I have worked with visual narrative productions projects with excellent clients, from simple to large scale productions. Even during the conceptualization phase, I am also looking at building a relationship so we can work on future projects together with a deeper level of efficiency, trust, and collaboration together. It is highly advantageous to evaluate the work style of a client so you can maximize efficiency but to the artistic end, to create deeper and more meaningful collaborative chemistry
Here are a few tips for a corporate or commercial visual project that can be helpful in creating a long-term relationship with your photographer.
The most important action is to be active with your communication. The more clarity you have with the photographer and creative team, the More accurately you can bring a team to full, an infestation of the initial concept. Share your budget, layouts, your original thoughts, technical concerns, short and long term use of the visual assets. All ideas and thoughts should be encouraged. Even what might seem like a bad idea, because it may begin an unexpected creative thread that leads to originality.
- Budget - Be open to talking about your budget with your photographer. Much time can be wasted with a back and forth on estimating when there is no budget discussion. If the first choice of a photographer is more expensive than your budget, have that discussion with them and don't just walk away. For me, I am always striving to make the visual assignment a success, and sometimes a simple budget conversation allows for a more realistic fruition of the project with your first choice for a photographer.
- Have a vision - I have worked with clients (art directors) with a strong vision and others who just want myself to figure it out. I enjoy working both ways though I mostly enjoy collaborating with the client, art director, and even the subject and assistant. We have to communicate, work as a team, respect each other's ideas, be flexible to change course and at the end of the day, the client needs to be happy. If you (as the art director) does not have a vision, just an idea. Then communicate with the photographer to make sure their vision is in alignment with your idea.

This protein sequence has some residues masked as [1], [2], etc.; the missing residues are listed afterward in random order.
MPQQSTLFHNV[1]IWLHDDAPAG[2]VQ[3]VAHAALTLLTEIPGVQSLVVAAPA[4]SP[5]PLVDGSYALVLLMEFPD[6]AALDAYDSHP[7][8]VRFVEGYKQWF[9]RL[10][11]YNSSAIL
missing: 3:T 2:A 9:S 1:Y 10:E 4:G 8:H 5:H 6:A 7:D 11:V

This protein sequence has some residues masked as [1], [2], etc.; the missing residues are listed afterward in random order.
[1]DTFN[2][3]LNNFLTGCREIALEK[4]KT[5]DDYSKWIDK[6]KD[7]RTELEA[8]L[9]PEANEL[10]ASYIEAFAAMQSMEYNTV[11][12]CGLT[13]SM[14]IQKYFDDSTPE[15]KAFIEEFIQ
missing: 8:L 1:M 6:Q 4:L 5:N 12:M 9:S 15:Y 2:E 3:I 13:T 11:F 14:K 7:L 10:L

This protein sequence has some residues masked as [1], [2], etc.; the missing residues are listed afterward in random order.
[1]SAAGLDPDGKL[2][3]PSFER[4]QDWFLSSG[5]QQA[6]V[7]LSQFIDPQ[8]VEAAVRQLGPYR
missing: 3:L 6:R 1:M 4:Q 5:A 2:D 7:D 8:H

- Do not forget details - communicate all your needs during the estimating phase. If your portraits need to have a vertical crop, but you feel there are times it will need to be a square, then communicate that detail. If you want to plan a small thing to be photographed on the side, then discuss that beforehand. I realize some things just happen at the last minute, but the less overlooked details, the better as that helps with the assignment's flow, making sure you covered the potential future use and creating a deeper trust with you and the photographer.
- Be flexible and listen - The photographer is a business professional, and may have some good ideas that match up with your vision. You know what is best for your brand and be open to discussing and possibly implementing new ideas that match your vision and brand.
- Compare apples to apples when bidding a project among a few commercial photographers. Sometimes the client calls one photographer, gives them the specs, then during a conversation with a second photographer new ideas arise and the projects are being estimated on different specs. If specs change, drop a quick email to the other photographer(s) to make sure you are getting an estimate based on the same job specifics.
Many enjoyable collaborations and long term clients come from communicating their needs, vision, and budget up front. Feel free to share your experiences in the comments section.